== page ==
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Black October: The Woman

October 1, 2011

People who have never heard of Jack Ketchum will likely be slightly confused by this film, because the biggest question goes unanswered: Who is The Woman? Who is this Mowgli-like wild creature living feral in the American wild, this apparently never-civilized killing machine with sharpened teeth and a taste for human flesh?

We who know Ketchum know who she is. We saw Offspring, and we read Off Season, and we know why a movie was made to the sequel to his first novel, not the book itself, and it’s all very confusing. I used to have a handle on it.

The Woman is Ketchum’s first made-for-probably-straight-to-DVD screenwriting project. He worked with director Lucky McKee on creating a sequel to the Offspring movie, but explored a complete shift in the cannibal dynamic by making The Woman (Pollyana Macintosh) almost the hero and reworking the earlier concept of a long lineage of Sawney Beaney cannibals living in the forests of the eastern seaboard by showing us that savage, twisted families can wear suits and ties, not rags and skins.

Plot: A successful lawyer, who lives on an isolated property with his wife, son and daughter, finds a savage feral woman while hunting, captures her, locks her in the cellar and claims he plans to “educate” her on modern life. But he has a darker agenda, one his wife and children know all too well.

McKee directed this, and it works. It really works. I loved Offspring, but this is an entirely different feel for a Ketchum concept. It borrows from his novel (later filmed) The Girl Next Door, but throws a Fritzl spin on it with an interesting (but badly telegraphed) last-scene twist. McKee takes some weird chances here, but they work: when sleazy lawyer Chris Cleek spots The Woman in the forest for the first time, hard-driving sexy rock music swells up over the scene (and in the trailer), and there are many other interesting uses of music that come close to montage but add to the story in a smarter way, if that makes any sense. Probably not. I just watched The Woman, so I’m a little scrambled.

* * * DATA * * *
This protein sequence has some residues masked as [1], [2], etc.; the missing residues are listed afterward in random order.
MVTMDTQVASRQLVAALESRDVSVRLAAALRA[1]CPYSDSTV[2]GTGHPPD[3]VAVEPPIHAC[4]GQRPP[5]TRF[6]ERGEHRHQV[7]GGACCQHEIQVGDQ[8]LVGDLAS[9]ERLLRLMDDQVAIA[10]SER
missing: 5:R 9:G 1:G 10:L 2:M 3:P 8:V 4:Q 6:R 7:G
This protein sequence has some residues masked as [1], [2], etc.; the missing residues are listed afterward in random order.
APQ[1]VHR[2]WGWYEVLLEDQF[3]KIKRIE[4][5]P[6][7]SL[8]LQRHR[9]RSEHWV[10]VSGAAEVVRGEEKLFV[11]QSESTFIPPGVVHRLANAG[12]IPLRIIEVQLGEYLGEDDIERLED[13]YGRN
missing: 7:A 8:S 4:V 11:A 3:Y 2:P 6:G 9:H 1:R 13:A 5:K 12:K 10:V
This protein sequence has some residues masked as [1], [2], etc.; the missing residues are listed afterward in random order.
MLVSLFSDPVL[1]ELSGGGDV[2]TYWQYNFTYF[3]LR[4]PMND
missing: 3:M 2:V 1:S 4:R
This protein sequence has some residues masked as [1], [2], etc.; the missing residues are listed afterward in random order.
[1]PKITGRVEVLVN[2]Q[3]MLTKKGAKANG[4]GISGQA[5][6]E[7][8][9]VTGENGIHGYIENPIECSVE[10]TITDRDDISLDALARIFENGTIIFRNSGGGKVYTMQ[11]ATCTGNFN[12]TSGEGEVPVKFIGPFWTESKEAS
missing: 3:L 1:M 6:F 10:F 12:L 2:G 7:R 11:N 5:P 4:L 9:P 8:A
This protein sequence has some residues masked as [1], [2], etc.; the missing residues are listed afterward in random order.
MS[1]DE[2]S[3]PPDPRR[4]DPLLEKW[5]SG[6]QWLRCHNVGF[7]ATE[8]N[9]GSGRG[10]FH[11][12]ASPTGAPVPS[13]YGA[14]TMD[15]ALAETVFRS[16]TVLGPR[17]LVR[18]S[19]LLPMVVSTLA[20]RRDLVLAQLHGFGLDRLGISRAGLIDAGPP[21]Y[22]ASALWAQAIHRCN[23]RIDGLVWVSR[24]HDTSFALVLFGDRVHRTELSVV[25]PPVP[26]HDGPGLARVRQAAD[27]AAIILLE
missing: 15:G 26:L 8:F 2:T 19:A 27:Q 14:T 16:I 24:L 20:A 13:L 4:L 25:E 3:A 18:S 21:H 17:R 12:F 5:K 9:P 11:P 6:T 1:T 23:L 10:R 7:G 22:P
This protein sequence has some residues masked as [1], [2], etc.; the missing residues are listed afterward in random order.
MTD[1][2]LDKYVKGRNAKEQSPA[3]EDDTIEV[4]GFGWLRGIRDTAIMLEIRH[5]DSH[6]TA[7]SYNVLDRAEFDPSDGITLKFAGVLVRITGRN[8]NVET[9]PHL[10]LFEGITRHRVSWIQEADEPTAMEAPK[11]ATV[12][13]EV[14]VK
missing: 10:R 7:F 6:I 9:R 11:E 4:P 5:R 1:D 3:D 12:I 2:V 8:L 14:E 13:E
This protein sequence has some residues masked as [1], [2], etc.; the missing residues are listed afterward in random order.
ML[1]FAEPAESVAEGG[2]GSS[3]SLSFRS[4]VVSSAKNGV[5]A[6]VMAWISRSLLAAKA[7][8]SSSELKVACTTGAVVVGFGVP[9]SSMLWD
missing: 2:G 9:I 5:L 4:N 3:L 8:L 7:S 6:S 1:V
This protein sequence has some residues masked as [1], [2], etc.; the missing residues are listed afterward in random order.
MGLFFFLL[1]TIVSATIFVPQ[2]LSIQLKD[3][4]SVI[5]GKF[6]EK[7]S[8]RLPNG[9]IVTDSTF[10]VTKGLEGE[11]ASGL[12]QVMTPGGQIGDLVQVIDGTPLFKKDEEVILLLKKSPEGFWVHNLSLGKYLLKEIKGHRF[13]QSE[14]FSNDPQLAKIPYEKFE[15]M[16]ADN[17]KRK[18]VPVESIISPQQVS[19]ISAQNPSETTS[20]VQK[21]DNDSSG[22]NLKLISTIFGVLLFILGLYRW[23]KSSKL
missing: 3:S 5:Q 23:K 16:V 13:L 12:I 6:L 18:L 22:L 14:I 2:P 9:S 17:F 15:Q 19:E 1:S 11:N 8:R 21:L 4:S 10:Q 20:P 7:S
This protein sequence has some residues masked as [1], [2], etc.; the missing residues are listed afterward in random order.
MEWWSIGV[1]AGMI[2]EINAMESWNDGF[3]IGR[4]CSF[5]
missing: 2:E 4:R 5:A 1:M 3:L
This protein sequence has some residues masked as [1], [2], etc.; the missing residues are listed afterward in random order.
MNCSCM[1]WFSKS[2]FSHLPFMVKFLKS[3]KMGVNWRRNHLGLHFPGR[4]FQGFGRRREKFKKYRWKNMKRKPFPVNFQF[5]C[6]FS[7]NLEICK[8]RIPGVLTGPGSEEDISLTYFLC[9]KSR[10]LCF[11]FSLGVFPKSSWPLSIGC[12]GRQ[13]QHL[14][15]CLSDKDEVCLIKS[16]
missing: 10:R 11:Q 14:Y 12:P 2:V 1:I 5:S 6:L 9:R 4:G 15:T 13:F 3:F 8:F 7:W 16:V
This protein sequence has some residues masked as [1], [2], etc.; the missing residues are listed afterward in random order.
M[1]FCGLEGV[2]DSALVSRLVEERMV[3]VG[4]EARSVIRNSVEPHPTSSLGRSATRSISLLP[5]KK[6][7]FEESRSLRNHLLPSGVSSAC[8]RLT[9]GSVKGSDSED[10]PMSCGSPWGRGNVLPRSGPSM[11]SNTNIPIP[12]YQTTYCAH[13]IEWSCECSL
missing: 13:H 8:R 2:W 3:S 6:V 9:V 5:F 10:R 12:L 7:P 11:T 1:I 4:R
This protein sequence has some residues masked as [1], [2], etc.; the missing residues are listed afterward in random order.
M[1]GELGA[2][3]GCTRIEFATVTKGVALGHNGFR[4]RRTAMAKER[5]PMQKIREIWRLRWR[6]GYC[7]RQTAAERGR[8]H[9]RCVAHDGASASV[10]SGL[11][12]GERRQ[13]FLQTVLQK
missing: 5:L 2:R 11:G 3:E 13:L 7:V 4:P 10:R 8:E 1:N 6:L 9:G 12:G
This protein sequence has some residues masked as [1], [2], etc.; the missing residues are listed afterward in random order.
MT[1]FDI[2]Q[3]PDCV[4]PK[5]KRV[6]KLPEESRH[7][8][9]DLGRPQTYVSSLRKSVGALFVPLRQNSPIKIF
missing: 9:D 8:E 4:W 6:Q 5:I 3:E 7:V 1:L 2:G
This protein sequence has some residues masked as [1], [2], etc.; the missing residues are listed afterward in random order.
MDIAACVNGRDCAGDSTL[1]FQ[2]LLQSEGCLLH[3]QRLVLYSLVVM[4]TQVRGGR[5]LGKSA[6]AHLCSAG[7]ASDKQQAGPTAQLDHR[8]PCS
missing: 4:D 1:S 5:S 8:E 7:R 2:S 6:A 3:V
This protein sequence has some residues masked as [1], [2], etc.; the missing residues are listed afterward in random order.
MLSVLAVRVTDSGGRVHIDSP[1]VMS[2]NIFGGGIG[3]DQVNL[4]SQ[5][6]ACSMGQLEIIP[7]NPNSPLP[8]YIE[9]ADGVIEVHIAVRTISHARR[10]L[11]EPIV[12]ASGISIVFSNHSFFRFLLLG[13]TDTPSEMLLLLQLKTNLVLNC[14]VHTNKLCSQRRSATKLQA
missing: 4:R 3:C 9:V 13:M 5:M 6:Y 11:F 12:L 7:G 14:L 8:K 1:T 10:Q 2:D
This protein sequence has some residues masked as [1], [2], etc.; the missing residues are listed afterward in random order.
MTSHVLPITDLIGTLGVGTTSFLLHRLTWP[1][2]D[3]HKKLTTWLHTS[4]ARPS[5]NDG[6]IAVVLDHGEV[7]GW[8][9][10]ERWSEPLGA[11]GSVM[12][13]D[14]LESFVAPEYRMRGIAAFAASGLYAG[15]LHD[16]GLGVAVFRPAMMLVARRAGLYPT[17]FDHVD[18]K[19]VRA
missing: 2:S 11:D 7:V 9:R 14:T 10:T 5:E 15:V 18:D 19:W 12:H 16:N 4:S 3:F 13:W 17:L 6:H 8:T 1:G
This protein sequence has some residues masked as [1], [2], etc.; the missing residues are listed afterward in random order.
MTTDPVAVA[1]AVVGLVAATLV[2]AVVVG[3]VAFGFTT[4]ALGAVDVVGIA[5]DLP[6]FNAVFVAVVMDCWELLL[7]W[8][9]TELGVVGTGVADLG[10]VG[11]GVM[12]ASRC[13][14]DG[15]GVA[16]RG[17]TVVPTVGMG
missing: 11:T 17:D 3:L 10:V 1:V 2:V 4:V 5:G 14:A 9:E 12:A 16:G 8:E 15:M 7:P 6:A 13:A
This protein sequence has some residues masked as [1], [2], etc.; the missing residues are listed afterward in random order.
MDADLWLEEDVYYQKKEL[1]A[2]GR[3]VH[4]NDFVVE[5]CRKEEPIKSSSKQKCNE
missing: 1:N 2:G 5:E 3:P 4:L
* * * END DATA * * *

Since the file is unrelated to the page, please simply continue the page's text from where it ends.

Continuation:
There is some gore here. It’s Ketchum material, so you knew that. But there’s also a solid story about quiet evil, about how death dealers can be hiding in the woods or working in the next office building. And it’s brought to us in a solidly acted, smartly written and snappy little horror flick. The ending may make you wonder, but if you know the earlier stories, you’ll love it. It works.

Remember that question from earlier? Who is The Woman? Watch this movie, and ask yourself again afterward.

Jack Ketchum hides here.

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